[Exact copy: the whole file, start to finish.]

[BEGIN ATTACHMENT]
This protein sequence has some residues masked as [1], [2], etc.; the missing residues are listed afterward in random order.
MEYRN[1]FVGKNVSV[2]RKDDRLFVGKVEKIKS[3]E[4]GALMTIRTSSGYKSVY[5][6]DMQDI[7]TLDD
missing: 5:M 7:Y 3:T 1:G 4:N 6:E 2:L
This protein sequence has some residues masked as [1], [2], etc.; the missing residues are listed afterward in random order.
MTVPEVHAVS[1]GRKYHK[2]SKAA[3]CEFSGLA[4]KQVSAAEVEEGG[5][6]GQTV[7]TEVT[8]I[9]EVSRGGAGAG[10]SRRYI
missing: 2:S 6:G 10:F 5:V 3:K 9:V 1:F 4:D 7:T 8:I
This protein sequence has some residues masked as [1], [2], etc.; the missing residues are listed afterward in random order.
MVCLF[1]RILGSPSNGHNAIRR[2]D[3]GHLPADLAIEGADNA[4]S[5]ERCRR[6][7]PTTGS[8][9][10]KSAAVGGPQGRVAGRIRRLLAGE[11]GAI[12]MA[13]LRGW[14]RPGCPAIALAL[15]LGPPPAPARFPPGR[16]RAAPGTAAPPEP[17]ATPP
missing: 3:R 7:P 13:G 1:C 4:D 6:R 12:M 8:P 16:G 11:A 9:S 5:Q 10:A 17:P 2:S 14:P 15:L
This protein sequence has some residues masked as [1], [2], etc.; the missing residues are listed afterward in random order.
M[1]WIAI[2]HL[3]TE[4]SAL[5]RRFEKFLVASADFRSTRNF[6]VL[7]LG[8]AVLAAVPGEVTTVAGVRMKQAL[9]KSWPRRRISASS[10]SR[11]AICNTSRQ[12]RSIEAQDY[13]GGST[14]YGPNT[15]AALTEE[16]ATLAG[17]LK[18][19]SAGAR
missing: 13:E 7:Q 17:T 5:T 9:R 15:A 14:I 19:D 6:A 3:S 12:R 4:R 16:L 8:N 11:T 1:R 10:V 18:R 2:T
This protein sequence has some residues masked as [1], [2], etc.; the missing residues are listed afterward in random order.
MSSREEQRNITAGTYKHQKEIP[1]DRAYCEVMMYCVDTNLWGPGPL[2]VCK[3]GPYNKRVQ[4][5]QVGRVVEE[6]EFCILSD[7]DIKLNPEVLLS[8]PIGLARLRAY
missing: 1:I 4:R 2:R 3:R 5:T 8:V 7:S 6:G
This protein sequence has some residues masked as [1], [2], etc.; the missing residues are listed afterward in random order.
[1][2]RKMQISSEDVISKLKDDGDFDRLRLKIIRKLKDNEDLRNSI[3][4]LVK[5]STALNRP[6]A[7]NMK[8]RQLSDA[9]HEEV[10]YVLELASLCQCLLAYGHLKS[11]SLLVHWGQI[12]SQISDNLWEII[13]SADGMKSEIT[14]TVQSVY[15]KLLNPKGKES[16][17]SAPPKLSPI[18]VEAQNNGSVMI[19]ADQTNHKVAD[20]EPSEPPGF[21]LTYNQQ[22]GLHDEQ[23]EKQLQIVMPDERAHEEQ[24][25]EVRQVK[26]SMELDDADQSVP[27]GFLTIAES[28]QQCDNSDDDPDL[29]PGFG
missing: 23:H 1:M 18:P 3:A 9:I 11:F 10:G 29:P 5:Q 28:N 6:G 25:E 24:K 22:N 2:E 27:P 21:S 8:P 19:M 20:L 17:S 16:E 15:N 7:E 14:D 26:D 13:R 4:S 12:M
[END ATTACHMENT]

This protein sequence has some residues masked as [1], [2], etc.; the missing residues are listed afterward in random order.
MEYRN[1]FVGKNVSV[2]RKDDRLFVGKVEKIKS[3]E[4]GALMTIRTSSGYKSVY[5][6]DMQDI[7]TLDD
missing: 5:M 7:Y 3:T 1:G 4:N 6:E 2:L
This protein sequence has some residues masked as [1], [2], etc.; the missing residues are listed afterward in random order.
MTVPEVHAVS[1]GRKYHK[2]SKAA[3]CEFSGLA[4]KQVSAAEVEEGG[5][6]GQTV[7]TEVT[8]I[9]EVSRGGAGAG[10]SRRYI
missing: 2:S 6:G 10:F 5:V 3:K 9:V 1:F 4:D 7:T 8:I
This protein sequence has some residues masked as [1], [2], etc.; the missing residues are listed afterward in random order.
MVCLF[1]RILGSPSNGHNAIRR[2]D[3]GHLPADLAIEGADNA[4]S[5]ERCRR[6][7]PTTGS[8][9][10]KSAAVGGPQGRVAGRIRRLLAGE[11]GAI[12]MA[13]LRGW[14]RPGCPAIALAL[15]LGPPPAPARFPPGR[16]RAAPGTAAPPEP[17]ATPP
missing: 3:R 7:P 13:G 1:C 4:D 6:R 12:M 8:P 16:G 11:A 9:S 5:Q 10:A 17:P 2:S 14:P 15:L
This protein sequence has some residues masked as [1], [2], etc.; the missing residues are listed afterward in random order.
M[1]WIAI[2]HL[3]TE[4]SAL[5]RRFEKFLVASADFRSTRNF[6]VL[7]LG[8]AVLAAVPGEVTTVAGVRMKQAL[9]KSWPRRRISASS[10]SR[11]AICNTSRQ[12]RSIEAQDY[13]GGST[14]YGPNT[15]AALTEE[16]ATLAG[17]LK[18][19]SAGAR
missing: 13:E 7:Q 17:T 5:T 9:R 15:A 14:I 19:D 6:A 3:S 12:R 4:R 16:L 8:N 11:T 1:R 10:V 18:R 2:T
This protein sequence has some residues masked as [1], [2], etc.; the missing residues are listed afterward in random order.
MSSREEQRNITAGTYKHQKEIP[1]DRAYCEVMMYCVDTNLWGPGPL[2]VCK[3]GPYNKRVQ[4][5]QVGRVVEE[6]EFCILSD[7]DIKLNPEVLLS[8]PIGLARLRAY
missing: 1:I 4:R 2:R 3:R 5:T 8:V 7:S 6:G
This protein sequence has some residues masked as [1], [2], etc.; the missing residues are listed afterward in random order.
[1][2]RKMQISSEDVISKLKDDGDFDRLRLKIIRKLKDNEDLRNSI[3][4]LVK[5]STALNRP[6]A[7]NMK[8]RQLSDA[9]HEEV[10]YVLELASLCQCLLAYGHLKS[11]SLLVHWGQI[12]SQISDNLWEII[13]SADGMKSEIT[14]TVQSVY[15]KLLNPKGKES[16][17]SAPPKLSPI[18]VEAQNNGSVMI[19]ADQTNHKVAD[20]EPSEPPGF[21]LTYNQQ[22]GLHDEQ[23]EKQLQIVMPDERAHEEQ[24][25]EVRQVK[26]SMELDDADQSVP[27]GFLTIAES[28]QQCDNSDDDPDL[29]PGFG
missing: 23:H 1:M 18:P 3:A 9:I 11:F 10:G 29:P 5:Q 28:N 6:G 25:E 24:K 22:N 2:E 27:P 21:S 8:P 19:M 20:L 17:S 16:E 15:N 7:E 14:D 26:D 13:R 4:S 12:M